16 October 2013: High household debt levels, combined with rising mobility costs for motorists, have raised concerns that many South African motor vehicle owners may be considering cancelling their motor insurance policies as a way to save money.
Stephen Vermaak, General Manager: Insurance at WesBank, South Africa’s leading moveable asset-based financial solutions provider, says the increasing price of fuel, along with other factors such as running and maintenance costs, is having an impact on a motorist’s overall monthly ‘mobility costs basket’.
However, he says that in the event of an accident or theft of the vehicle, this would place them under even greater financial strain, so it remains critically important for motorists to ensure they are adequately insured.
“Cancelling car insurance while the vehicle is under finance is not a viable option – no matter how tight times may become.”
This is highlighted by the fact that most accredited service providers of vehicle finance will require that while a car is under finance, comprehensive insurance – covering theft, third party, fire and accidental damage – must be in place before the vehicle will be released to the new owner.
“Many consumers do not comprehend the severity of third party risk, which is covered in a comprehensive policy. For example if you accidentally kill someone, the victim’s family can lodge a claim involving millions of Rands against you, in which case the third party cover will protect you from potentially losing everything.”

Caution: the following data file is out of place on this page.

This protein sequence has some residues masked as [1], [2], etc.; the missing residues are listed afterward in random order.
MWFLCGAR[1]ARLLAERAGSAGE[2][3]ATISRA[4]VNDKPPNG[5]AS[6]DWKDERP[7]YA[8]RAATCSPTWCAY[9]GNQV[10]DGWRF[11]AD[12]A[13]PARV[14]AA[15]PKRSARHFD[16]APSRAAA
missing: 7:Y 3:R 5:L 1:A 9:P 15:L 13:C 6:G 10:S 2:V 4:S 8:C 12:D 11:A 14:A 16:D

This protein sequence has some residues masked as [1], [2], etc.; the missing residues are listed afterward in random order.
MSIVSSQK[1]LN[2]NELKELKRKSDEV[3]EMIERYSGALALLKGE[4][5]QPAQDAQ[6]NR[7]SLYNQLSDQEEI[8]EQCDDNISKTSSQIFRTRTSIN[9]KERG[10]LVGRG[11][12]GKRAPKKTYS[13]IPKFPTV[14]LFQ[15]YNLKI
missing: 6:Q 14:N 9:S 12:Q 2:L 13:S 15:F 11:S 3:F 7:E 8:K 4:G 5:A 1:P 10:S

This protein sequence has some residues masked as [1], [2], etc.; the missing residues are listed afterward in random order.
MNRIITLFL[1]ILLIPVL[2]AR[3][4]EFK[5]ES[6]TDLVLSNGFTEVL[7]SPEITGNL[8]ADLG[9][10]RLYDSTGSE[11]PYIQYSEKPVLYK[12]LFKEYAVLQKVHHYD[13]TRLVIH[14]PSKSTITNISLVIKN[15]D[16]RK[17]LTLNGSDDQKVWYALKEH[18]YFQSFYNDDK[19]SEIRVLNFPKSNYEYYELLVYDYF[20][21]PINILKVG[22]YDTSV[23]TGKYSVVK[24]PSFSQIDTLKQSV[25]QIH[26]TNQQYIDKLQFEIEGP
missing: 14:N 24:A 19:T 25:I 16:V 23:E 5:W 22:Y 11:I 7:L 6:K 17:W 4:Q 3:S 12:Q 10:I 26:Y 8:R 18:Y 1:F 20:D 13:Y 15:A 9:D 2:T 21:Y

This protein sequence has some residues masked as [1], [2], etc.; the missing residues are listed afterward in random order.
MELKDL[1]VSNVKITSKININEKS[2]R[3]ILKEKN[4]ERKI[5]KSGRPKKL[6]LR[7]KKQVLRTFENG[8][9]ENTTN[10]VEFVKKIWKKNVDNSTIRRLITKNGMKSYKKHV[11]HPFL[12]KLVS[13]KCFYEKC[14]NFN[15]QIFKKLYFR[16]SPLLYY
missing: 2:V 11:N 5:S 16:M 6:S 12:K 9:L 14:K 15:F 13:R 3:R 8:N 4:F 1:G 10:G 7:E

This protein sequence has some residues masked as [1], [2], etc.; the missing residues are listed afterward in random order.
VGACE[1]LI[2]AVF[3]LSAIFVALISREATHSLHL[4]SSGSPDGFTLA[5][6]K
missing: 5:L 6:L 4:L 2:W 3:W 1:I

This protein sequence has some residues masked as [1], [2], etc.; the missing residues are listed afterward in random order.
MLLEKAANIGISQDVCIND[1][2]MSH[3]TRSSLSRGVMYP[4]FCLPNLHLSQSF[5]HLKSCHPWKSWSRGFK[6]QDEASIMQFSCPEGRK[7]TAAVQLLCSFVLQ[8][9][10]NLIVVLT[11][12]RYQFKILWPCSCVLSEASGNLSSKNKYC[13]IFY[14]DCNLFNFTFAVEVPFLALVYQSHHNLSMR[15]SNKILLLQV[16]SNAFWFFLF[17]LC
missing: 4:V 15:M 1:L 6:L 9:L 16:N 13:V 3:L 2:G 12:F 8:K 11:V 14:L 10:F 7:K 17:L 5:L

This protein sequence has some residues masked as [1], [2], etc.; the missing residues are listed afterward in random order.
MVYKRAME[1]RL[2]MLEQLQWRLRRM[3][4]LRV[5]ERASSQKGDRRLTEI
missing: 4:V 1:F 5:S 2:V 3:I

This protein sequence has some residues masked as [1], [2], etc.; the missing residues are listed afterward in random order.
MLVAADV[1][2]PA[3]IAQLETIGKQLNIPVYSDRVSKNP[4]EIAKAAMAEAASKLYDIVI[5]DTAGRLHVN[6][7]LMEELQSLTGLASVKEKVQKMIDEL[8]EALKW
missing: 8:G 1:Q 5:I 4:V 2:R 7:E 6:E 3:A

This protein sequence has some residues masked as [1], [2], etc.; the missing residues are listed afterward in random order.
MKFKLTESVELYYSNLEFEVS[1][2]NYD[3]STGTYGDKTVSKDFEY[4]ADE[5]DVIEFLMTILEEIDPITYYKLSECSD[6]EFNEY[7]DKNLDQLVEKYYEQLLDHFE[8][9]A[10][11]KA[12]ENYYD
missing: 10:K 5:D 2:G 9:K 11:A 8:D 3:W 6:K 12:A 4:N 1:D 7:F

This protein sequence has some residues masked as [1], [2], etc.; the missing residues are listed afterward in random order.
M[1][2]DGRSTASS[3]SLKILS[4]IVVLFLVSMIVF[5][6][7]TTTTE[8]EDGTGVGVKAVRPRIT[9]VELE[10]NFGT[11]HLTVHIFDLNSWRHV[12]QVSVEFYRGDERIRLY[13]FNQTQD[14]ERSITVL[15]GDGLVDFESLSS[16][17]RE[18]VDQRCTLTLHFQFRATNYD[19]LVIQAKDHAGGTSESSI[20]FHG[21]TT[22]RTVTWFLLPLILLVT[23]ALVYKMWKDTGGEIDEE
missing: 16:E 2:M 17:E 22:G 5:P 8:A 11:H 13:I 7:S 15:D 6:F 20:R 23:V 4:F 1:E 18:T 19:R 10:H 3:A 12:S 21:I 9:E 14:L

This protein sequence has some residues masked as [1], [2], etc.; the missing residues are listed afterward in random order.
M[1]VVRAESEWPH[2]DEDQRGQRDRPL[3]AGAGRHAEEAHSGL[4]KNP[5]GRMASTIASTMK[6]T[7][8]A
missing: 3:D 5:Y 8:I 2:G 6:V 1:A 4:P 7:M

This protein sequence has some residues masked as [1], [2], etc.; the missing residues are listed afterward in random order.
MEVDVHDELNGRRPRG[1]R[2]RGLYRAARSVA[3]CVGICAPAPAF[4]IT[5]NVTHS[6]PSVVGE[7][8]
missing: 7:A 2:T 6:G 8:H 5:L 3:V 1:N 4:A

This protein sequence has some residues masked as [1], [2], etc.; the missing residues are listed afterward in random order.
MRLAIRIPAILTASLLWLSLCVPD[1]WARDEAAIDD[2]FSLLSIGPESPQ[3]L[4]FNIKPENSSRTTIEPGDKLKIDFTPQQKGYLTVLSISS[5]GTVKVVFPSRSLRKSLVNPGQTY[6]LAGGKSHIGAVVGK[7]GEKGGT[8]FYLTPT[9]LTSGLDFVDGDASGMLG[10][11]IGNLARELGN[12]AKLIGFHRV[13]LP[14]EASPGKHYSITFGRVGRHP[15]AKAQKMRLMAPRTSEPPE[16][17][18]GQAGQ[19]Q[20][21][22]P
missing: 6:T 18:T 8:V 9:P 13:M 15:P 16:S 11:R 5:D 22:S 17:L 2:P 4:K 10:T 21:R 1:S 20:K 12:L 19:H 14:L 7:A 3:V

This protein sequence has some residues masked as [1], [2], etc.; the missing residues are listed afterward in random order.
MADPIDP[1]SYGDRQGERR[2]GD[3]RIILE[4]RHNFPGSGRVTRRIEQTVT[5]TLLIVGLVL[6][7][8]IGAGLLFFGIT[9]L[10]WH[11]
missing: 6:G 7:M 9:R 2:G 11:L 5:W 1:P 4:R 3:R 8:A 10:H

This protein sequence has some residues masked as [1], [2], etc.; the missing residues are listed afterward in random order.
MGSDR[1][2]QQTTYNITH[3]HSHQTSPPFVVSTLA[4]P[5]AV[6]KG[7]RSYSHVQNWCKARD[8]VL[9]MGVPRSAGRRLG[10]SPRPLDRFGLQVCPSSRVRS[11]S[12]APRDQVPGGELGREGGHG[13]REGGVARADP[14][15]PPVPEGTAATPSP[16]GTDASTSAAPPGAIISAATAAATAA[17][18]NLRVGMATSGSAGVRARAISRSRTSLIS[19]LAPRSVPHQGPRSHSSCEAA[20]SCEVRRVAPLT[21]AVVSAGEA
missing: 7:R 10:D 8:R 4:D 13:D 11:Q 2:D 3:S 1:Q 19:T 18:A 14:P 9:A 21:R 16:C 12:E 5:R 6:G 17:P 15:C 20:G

He also says it is crucial to provide accurate information during the application process and to ensure you read the fine print, especially regarding the excess. “The calculations of excesses and premiums are based on several factors, including the age and risk profile of the driver. It is also important to check your policy for clauses allowing for the excess to be increased in certain events, such as the time of day that the accident occurs as well as hijackings.
On a practical note, Vermaak says consumers should note that a policy with lower premiums may be subject to a higher excess during a claim phase. “It might therefore be useful to consider taking out a slightly higher premium with a lower excess, which may benefit you in the long run.”
Vermaak says the insurance industry has also developed value added products to fill certain insurance gaps and help consumers according to their unique needs. “These products include credit protection policies, which cover debts that you may have at the time of your death, permanent or temporary disability, retrenchment or dread disease. There are a number of variations on this type of insurance product, so getting advice from an accredited financial adviser is recommended.”
Other types of insurance will protect you in the event of a total loss, or offer you protection from the effects of vehicle depreciation. “So, for example, if your car is insured for its Market value, that value might be less than the outstanding amount on your finance agreement. In such a case, in the event of an accident, you will have a shortfall with your financier after the insurance has paid out. To avoid this, you can take out a policy that covers you for such a shortfall.”
He adds that when buying a used car, if it doesn’t come with a factory warranty, or a service or maintenance plan, you can buy one from your finance company or dealer to give you added peace of mind. “Warranties cover mechanical breakdown only. A car service plan pays for the service of certain items, as recommended by the manufacturer in their service schedules, whereas a car maintenance plan provides you with cover for scheduled services, plus a range of specified wear-and-tear parts and labour costs.”
“It may seem like an inconvenient expense, but adequate insurance can save you from financial disaster if you are involved in an accident or your vehicle is stolen,” concludes Vermaak.